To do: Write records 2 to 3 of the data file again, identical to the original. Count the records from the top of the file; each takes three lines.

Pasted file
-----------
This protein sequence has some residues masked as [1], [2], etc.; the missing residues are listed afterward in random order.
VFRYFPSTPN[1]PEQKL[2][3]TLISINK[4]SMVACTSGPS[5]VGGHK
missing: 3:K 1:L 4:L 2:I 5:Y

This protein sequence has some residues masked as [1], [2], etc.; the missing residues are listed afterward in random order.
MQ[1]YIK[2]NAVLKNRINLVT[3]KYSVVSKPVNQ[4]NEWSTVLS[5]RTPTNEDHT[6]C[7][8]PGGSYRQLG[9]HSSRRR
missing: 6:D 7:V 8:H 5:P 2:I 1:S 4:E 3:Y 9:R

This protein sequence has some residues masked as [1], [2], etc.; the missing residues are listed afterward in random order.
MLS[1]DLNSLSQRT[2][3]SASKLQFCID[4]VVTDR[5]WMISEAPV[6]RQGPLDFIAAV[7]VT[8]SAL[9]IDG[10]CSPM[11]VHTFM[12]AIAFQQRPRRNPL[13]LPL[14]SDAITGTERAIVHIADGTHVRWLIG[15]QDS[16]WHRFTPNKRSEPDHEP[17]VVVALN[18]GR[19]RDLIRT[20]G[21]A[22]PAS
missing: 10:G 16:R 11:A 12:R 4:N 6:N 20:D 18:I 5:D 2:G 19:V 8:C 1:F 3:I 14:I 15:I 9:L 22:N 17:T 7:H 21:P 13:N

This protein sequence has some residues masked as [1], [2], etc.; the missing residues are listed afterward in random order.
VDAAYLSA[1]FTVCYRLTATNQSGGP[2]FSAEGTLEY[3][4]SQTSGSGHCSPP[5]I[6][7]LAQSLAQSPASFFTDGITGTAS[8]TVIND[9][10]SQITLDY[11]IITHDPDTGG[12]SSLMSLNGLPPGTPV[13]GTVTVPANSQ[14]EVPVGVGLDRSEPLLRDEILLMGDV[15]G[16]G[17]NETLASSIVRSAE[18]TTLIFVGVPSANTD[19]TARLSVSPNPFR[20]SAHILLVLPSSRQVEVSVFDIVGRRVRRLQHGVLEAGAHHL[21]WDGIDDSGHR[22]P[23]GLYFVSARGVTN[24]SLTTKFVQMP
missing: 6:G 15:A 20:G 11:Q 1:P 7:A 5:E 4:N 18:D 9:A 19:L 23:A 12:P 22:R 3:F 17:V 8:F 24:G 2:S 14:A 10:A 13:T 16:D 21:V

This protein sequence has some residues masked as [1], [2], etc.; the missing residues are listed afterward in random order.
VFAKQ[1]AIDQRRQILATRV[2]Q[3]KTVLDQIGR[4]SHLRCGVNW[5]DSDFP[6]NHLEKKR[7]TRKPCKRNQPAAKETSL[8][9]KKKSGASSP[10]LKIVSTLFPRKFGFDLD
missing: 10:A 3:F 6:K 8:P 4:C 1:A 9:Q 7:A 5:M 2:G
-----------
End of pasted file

This protein sequence has some residues masked as [1], [2], etc.; the missing residues are listed afterward in random order.
MQ[1]YIK[2]NAVLKNRINLVT[3]KYSVVSKPVNQ[4]NEWSTVLS[5]RTPTNEDHT[6]C[7][8]PGGSYRQLG[9]HSSRRR
missing: 6:D 7:V 8:H 5:P 2:I 1:S 4:E 3:Y 9:R

This protein sequence has some residues masked as [1], [2], etc.; the missing residues are listed afterward in random order.
MLS[1]DLNSLSQRT[2][3]SASKLQFCID[4]VVTDR[5]WMISEAPV[6]RQGPLDFIAAV[7]VT[8]SAL[9]IDG[10]CSPM[11]VHTFM[12]AIAFQQRPRRNPL[13]LPL[14]SDAITGTERAIVHIADGTHVRWLIG[15]QDS[16]WHRFTPNKRSEPDHEP[17]VVVALN[18]GR[19]RDLIRT[20]G[21]A[22]PAS
missing: 10:G 16:R 11:A 12:R 4:N 6:N 20:D 18:I 5:D 2:G 19:V 8:C 1:F 3:I 14:I 15:I 9:L 22:N 17:T 7:H 21:P 13:N